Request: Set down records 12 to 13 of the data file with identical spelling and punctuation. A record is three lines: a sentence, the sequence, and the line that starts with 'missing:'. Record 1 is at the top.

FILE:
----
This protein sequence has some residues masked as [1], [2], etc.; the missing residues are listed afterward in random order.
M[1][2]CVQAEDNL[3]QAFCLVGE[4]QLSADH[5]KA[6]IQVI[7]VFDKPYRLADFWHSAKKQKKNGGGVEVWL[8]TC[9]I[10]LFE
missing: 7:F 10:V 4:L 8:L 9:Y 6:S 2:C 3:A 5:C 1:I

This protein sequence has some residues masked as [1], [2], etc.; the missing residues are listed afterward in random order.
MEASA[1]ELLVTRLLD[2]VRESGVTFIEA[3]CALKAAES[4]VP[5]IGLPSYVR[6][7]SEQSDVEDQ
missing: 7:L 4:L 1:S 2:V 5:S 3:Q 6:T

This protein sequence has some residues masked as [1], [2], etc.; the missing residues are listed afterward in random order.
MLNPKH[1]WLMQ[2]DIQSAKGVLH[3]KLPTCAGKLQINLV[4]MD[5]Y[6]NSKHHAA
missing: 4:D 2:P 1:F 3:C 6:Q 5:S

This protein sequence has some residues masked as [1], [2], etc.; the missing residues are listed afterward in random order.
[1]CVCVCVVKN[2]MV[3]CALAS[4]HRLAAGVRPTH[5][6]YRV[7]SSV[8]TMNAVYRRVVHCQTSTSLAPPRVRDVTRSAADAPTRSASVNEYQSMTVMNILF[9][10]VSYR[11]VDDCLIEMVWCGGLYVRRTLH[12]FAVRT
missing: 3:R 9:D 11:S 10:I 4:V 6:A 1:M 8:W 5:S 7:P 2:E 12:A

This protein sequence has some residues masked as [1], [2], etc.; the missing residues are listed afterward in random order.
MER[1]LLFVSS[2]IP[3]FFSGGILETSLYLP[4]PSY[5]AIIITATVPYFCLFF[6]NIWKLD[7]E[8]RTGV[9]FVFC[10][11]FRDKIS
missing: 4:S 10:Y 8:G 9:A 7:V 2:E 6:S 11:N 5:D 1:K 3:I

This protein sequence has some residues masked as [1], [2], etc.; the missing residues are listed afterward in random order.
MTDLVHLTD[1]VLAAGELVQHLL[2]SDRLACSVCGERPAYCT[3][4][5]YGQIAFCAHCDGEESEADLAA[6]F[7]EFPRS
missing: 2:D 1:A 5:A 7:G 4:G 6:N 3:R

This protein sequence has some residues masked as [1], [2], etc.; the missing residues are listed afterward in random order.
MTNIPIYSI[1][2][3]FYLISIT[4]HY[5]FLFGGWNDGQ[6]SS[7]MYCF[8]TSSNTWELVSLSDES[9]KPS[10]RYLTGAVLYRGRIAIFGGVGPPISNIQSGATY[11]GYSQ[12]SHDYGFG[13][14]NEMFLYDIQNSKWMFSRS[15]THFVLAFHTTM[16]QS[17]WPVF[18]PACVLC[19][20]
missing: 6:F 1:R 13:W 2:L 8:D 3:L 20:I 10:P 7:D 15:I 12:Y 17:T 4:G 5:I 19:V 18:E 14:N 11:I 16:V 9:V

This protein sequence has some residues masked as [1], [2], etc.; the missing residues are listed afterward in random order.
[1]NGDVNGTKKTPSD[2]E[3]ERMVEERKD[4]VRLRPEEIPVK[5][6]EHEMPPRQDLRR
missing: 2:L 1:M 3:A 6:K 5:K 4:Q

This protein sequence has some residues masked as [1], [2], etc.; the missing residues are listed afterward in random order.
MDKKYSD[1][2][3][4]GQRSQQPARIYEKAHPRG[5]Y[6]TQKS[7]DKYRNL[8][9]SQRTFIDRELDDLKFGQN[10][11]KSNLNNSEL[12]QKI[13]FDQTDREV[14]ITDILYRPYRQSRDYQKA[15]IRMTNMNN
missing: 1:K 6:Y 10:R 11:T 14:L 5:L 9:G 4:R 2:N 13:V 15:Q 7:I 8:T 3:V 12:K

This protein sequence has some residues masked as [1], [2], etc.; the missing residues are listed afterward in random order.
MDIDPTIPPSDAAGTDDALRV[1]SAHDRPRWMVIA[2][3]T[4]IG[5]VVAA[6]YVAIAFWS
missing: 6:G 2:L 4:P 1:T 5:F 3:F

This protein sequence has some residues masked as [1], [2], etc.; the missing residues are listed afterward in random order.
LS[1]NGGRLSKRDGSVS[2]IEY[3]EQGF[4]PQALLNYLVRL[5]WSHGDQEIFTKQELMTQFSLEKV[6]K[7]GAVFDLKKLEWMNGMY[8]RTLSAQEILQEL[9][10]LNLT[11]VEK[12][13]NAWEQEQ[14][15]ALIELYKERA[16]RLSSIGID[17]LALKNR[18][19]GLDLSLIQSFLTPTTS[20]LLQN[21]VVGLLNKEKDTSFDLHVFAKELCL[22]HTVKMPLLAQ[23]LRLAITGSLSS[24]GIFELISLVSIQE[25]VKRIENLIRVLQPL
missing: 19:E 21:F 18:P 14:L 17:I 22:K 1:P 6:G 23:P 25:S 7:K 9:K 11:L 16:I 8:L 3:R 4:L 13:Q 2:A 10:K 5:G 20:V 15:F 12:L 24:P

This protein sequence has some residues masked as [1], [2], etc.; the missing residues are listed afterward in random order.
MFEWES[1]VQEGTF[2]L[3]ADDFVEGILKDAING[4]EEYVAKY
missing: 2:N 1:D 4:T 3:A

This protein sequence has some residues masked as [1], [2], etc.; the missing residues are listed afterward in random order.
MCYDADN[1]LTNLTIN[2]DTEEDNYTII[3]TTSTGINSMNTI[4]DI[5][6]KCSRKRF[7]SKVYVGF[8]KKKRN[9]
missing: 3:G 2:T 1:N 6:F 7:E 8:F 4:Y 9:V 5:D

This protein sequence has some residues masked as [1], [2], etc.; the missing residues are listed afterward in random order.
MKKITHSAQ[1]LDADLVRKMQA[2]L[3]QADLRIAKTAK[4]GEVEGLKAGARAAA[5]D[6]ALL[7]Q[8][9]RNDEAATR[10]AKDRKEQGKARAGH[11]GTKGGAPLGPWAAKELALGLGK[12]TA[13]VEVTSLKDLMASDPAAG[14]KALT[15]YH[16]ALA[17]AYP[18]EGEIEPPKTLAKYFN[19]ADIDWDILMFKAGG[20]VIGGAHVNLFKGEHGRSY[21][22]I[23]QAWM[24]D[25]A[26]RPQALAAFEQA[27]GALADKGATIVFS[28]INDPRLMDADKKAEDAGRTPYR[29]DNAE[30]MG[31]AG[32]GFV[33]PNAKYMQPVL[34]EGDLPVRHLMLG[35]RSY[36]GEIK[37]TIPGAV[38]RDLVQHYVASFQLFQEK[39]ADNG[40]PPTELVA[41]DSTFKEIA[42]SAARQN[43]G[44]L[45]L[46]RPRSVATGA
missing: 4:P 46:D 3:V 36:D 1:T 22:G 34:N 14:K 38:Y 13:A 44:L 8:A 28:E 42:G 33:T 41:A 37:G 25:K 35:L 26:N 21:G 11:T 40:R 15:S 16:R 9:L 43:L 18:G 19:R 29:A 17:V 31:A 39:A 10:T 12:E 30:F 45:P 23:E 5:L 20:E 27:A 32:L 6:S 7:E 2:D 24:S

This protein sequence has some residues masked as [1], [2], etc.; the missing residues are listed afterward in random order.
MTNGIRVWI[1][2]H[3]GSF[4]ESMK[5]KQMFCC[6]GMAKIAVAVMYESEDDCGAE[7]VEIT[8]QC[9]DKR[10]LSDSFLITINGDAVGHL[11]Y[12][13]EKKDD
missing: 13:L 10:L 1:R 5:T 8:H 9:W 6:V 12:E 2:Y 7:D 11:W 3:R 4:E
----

This protein sequence has some residues masked as [1], [2], etc.; the missing residues are listed afterward in random order.
MFEWES[1]VQEGTF[2]L[3]ADDFVEGILKDAING[4]EEYVAKY
missing: 2:N 1:D 4:T 3:A

This protein sequence has some residues masked as [1], [2], etc.; the missing residues are listed afterward in random order.
MCYDADN[1]LTNLTIN[2]DTEEDNYTII[3]TTSTGINSMNTI[4]DI[5][6]KCSRKRF[7]SKVYVGF[8]KKKRN[9]
missing: 3:G 2:T 1:N 6:F 7:E 8:F 4:Y 9:V 5:D